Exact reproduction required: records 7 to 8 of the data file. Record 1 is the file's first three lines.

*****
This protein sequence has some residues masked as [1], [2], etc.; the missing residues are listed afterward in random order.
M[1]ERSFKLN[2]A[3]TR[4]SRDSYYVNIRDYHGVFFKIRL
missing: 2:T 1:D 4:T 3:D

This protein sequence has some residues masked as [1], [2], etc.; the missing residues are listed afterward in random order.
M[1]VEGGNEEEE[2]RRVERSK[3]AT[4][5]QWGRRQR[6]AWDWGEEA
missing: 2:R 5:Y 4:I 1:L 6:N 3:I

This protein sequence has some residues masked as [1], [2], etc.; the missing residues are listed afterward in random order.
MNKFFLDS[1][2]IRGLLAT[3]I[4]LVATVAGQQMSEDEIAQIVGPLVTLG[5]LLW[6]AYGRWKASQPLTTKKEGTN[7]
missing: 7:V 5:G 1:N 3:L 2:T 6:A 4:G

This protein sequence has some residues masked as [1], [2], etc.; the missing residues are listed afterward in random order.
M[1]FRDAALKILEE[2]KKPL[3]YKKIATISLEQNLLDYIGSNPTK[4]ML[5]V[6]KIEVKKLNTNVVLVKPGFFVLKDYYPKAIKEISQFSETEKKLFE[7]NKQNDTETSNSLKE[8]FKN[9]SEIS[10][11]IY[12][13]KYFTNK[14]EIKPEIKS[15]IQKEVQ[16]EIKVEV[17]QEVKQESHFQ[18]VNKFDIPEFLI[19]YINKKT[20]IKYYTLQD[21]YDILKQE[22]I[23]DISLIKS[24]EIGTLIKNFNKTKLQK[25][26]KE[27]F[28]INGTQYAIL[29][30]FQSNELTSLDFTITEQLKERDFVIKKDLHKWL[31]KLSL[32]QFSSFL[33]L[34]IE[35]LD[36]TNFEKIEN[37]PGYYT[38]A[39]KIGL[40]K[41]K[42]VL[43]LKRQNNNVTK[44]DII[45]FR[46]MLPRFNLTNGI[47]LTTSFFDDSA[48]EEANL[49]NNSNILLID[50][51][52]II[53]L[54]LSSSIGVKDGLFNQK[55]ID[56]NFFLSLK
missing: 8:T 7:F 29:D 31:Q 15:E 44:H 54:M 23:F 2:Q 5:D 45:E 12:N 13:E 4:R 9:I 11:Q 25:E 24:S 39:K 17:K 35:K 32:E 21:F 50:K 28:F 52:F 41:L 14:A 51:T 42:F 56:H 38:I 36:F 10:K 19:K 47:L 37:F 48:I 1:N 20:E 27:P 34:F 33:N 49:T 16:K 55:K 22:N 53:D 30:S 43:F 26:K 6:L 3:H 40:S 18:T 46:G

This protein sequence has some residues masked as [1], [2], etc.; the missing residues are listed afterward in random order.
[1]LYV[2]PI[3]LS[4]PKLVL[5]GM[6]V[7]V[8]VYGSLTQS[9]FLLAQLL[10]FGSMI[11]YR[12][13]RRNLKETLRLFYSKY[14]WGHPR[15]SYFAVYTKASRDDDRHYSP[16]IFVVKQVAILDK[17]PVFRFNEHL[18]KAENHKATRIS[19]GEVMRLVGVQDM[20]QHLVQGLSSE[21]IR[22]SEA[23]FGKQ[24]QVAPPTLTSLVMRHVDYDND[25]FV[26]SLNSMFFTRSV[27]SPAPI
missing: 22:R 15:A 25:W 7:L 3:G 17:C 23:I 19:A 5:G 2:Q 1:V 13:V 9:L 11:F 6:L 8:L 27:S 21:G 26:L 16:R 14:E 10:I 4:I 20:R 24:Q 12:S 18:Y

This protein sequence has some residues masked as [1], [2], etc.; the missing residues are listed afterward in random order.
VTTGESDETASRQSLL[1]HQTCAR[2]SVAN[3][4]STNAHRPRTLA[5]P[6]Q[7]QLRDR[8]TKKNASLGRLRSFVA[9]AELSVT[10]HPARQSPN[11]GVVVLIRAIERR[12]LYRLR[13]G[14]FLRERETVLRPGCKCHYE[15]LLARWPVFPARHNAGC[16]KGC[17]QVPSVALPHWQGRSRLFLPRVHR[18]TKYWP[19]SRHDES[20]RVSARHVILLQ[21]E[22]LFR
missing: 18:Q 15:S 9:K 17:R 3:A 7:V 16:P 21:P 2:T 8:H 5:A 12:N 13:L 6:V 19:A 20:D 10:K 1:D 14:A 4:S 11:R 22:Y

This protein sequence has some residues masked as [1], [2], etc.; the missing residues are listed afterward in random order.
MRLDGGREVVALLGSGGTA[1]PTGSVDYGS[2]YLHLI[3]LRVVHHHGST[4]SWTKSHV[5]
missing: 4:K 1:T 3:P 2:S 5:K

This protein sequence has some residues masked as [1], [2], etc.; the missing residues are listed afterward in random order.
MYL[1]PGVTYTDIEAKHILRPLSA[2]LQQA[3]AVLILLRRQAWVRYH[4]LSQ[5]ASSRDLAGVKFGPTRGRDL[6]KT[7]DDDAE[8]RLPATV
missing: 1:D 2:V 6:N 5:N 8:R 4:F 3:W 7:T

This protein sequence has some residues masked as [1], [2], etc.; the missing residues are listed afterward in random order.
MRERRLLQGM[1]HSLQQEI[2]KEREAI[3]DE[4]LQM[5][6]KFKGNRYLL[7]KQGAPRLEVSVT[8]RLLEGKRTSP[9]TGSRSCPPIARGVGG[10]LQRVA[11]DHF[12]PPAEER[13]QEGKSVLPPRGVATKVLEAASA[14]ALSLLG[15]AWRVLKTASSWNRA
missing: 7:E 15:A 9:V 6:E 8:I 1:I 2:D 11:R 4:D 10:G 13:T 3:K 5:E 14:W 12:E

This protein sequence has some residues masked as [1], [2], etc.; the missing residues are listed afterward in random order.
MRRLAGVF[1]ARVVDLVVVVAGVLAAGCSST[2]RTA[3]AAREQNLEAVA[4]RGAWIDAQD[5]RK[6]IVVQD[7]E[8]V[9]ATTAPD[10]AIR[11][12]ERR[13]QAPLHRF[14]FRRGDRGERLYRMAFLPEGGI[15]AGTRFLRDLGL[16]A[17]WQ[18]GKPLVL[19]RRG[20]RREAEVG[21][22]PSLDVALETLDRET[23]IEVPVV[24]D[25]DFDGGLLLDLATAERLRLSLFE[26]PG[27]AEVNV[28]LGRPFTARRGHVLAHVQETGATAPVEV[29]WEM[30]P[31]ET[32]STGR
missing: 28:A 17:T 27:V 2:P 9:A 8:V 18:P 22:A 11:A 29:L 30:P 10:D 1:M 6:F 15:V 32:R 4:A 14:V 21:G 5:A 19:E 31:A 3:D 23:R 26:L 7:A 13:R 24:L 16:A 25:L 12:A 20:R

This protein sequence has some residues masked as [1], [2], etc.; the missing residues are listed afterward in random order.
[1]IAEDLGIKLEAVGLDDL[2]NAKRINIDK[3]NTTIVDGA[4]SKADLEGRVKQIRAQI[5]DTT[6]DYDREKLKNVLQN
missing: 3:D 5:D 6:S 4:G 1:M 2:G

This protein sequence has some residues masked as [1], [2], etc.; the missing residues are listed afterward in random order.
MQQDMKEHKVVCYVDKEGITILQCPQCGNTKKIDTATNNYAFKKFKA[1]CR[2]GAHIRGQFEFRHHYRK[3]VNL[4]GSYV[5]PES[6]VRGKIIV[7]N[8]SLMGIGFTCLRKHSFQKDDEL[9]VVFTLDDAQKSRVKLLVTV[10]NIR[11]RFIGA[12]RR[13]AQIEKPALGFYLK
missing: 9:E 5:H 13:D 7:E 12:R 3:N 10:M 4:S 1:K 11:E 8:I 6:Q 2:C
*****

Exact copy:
This protein sequence has some residues masked as [1], [2], etc.; the missing residues are listed afterward in random order.
MRLDGGREVVALLGSGGTA[1]PTGSVDYGS[2]YLHLI[3]LRVVHHHGST[4]SWTKSHV[5]
missing: 4:K 1:T 3:P 2:S 5:K

This protein sequence has some residues masked as [1], [2], etc.; the missing residues are listed afterward in random order.
MYL[1]PGVTYTDIEAKHILRPLSA[2]LQQA[3]AVLILLRRQAWVRYH[4]LSQ[5]ASSRDLAGVKFGPTRGRDL[6]KT[7]DDDAE[8]RLPATV
missing: 1:D 2:V 6:N 5:N 8:R 4:F 3:W 7:T